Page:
King, Simon (2008) Ultrafast processes and excited state dynamics in conjugated polymers. Doctoral thesis, Durham University.
The photophysics of a number of conjugated polymers used in organic display applications has been studied using ultrafast techniques. An updated method for measuring the intersystem crossing rate was developed. This has been used to measure the intersystem crossing in a number of conjugated polymers and oligomers. It was found that as expected the intersystem crossing in conjugated polymers is generally very low. The intersystem crossing in a molecule that exhibits dual fluorescence depending on the polarity of the environment was investigated. In polar solvents when the molecule forms a twisted interconnected charge transfer state the intersystem crossing rate was found to be ten times that of the planer locally excited state found in non-polar media. The nature of charge generation in conjugated polymers has also been investigated, it was found that in the prototypical conjugated polymer, polyfluorene, there is no intrinsic charge photogeneration. However, charges can be formed by singlet-singlet annihilation reactions. This is made very efficient in the solid state by the rapid diffusion and migration of excitons. The photophysics of a novel polyfluorene, polyspirobifluorene, was investigated thoroughly; it has been found that the addition of the spiro side group containing electron-donating groups causes a charge transfer state to form between the backbone and the side group. This can act as a reservoir for the emissive singlets, thus giving the polymer a long tail in the fluorescence decay. Finally, ultrafast pump probe spectroscopy was used to investigate on chain migration of excitons in dilute solutions of a ladder type polymer. The migration to the lowest energy segment of the chain shows up as a shift to the red of the photobleaching signal in the pump probe spectrum. This shows that the low energy states become occupied after the initial excitation, as the high energy states become depopulated by the migration, this process taking about 6.2ps.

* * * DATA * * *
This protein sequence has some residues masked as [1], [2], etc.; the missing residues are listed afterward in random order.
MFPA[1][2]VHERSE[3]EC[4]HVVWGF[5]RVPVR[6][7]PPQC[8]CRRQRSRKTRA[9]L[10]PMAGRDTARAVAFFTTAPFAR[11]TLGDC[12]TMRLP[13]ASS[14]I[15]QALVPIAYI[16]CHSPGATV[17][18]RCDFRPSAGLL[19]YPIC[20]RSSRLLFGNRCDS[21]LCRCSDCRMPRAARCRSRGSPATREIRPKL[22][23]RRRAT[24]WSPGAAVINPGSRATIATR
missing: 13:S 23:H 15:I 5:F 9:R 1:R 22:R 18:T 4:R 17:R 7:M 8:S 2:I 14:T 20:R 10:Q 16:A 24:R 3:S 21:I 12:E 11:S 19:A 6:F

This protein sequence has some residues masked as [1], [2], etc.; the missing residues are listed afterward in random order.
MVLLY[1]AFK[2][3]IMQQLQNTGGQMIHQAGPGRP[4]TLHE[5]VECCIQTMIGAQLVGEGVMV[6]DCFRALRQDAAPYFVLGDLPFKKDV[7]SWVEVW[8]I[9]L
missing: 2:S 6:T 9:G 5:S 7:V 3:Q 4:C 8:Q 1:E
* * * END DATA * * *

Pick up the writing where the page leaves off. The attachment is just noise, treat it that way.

|Item Type:||Thesis (Doctoral)|
|Award:||Doctor of Philosophy|
|Copyright:||Copyright of this thesis is held by the author|
|Deposited On:||08 Sep 2011 18:27|